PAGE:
Chronic Pelvic Pain

Your physicians will provide compassionate, exceptional care and service so you can feel less pain and enjoy life

Chronic pelvic pain occurs in the area below your bellybutton and between your hips that you have experienced for at least six months. Your pain may come and go or remain constant. Indiana University Health physicians devote themselves to improving women’s health through quality-driven and patient-centered care throughout every challenge and stage of life.

Symptoms

Symptoms and types of pelvic pain vary, including that with:

• intercourse or other sexual activities
• tampon usage
• gynecologic examination
• activities like sitting, standing, bending or walking
• bowel movement difficulty
• urinary urgency, frequency or retention
• pain in the back, groin or buttocks
• shooting pain in the legs
• abdominal pain
• eating

Cause

A variety of disorders may cause your chronic pelvic pain, including conditions related to the reproductive organs, urinary tract, bowel, muscles or nerves. Some possible causes of your chronic pelvic pain include:

  • Endometriosis (occurs when uterine lining tissue grows outside the uterus)
  • Adenomyosis (occurs when uterine lining tissue grows into the muscular wall of the uterus)
  • Menstrual cramps
  • Vulvodynia (chronic pain in the area around the vagina opening)
  • Pelvic floor myalgia (pain from muscles in the lower part of your abdomen)
  • Myofascial trigger points (overly irritable spots in your muscles)
  • Irritable bowel syndrome (IBS)
  • Painful bladder syndrome

Diagnosis

Your IU Health physician will ask you questions about your pain and medical history and will give you a thorough physical exam. Your physician may refer you to and collaborate with several other IU Health specialists including: a gynecologist (specializes in the female reproductive system), a gastroenterologist (specializes in the digestive tract) and/or a urologist (specializes in the urinary tract).
Depending on your symptoms, you will probably have one or more diagnostic tests which could include:

  • a pregnancy test
  • blood tests
  • urinalysis
  • imaging tests such as ultrasound or laparoscopy (physician inserts a thin tube with a tiny camera through a small incision in your belly to examine the pelvic area)

Overview

Symptoms

Symptoms and types of pelvic pain vary, including that with:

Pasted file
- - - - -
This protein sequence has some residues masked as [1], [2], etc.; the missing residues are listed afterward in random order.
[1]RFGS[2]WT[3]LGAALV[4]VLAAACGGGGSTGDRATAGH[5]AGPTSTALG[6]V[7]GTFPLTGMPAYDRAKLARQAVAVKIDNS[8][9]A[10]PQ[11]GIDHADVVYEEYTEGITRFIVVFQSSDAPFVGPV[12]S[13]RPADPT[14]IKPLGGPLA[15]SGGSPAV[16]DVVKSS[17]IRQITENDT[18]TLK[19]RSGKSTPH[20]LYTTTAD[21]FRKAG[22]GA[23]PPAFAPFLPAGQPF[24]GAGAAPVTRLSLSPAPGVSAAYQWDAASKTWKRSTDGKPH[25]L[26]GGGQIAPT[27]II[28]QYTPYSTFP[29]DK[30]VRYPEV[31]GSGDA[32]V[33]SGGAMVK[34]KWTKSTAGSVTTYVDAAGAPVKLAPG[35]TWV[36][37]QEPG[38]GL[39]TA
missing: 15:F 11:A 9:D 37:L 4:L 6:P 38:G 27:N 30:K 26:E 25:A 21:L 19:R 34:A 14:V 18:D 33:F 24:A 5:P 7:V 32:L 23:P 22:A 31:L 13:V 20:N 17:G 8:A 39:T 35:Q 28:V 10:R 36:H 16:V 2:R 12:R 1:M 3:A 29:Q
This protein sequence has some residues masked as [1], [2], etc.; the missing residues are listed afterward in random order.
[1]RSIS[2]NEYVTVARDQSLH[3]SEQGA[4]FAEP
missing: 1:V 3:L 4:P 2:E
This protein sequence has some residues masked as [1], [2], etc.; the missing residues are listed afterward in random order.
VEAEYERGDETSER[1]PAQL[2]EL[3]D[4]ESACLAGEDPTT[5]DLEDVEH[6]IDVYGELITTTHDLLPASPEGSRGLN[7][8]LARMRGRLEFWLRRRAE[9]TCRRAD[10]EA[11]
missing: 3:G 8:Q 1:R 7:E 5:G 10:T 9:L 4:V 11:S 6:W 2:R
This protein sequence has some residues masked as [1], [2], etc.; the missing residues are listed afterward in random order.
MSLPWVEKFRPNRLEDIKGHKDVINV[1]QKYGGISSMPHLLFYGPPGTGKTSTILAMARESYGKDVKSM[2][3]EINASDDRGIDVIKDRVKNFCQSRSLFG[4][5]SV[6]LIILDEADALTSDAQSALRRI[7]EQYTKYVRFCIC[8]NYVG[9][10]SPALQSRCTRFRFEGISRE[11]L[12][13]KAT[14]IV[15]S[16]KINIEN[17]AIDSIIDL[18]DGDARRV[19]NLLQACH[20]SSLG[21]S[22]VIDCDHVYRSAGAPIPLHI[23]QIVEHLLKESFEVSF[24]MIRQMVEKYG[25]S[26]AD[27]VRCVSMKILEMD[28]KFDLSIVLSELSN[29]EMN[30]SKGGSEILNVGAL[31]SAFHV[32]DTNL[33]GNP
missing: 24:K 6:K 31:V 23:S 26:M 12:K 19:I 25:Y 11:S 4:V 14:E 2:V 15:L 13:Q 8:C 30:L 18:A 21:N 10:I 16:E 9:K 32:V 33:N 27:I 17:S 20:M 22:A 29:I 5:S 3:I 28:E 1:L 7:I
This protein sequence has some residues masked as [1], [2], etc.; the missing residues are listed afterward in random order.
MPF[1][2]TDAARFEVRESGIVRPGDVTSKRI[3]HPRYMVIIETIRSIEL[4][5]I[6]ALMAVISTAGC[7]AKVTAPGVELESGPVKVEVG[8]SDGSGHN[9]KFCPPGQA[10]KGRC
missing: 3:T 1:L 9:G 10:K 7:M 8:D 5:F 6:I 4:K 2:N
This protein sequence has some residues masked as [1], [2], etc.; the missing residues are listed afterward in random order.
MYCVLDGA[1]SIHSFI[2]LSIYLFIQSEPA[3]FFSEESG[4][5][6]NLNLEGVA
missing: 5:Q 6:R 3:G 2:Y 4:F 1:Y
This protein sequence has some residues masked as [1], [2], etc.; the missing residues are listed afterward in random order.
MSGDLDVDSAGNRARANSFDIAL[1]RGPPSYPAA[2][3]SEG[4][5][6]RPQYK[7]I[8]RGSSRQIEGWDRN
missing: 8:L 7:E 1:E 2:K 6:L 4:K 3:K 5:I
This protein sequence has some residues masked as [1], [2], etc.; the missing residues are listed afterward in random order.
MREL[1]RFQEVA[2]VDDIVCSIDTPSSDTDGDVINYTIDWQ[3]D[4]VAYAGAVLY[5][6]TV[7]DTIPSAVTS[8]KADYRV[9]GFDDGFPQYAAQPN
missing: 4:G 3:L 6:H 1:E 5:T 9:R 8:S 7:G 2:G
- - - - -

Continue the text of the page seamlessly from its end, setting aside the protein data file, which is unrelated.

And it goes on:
• intercourse or other sexual activities
• tampon usage
• gynecologic examination
• activities like sitting, standing, bending or walking
• bowel movement difficulty
• urinary urgency, frequency or retention
• pain in the back, groin or buttocks
• shooting pain in the legs
• abdominal pain
• eating

Cause

A variety of disorders may cause your chronic pelvic pain, including conditions related to the reproductive organs, urinary tract, bowel, muscles or nerves. Some possible causes of your chronic pelvic pain include:

  • Endometriosis (occurs when uterine lining tissue grows outside the uterus)
  • Adenomyosis (occurs when uterine lining tissue grows into the muscular wall of the uterus)
  • Menstrual cramps
  • Vulvodynia (chronic pain in the area around the vagina opening)
  • Pelvic floor myalgia (pain from muscles in the lower part of your abdomen)
  • Myofascial trigger points (overly irritable spots in your muscles)
  • Irritable bowel syndrome (IBS)
  • Painful bladder syndrome

Diagnosis

Your IU Health physician will ask you questions about your pain and medical history and will give you a thorough physical exam. Your physician may refer you to and collaborate with several other IU Health specialists including: a gynecologist (specializes in the female reproductive system), a gastroenterologist (specializes in the digestive tract) and/or a urologist (specializes in the urinary tract).
Depending on your symptoms, you will probably have one or more diagnostic tests which could include:

  • a pregnancy test
  • blood tests
  • urinalysis
  • imaging tests such as ultrasound or laparoscopy (physician inserts a thin tube with a tiny camera through a small incision in your belly to examine the pelvic area)

At IU Health, experts trained in the specialized area of pelvic pain and dysfunction will assist you and provide a convenient and comfortable environment for your care.

Your IU Health physician will work with you to help you decide on the best course of treatment for your condition. Available treatments for chronic pelvic pain include:

  • Pain management. Pain management includes a wide range of topical, injectable and oral medications tailored to the cause(s) of the pain. Due to their side effects and addictive potential, your physicians will not recommend opioid medications unless other treatments do not help.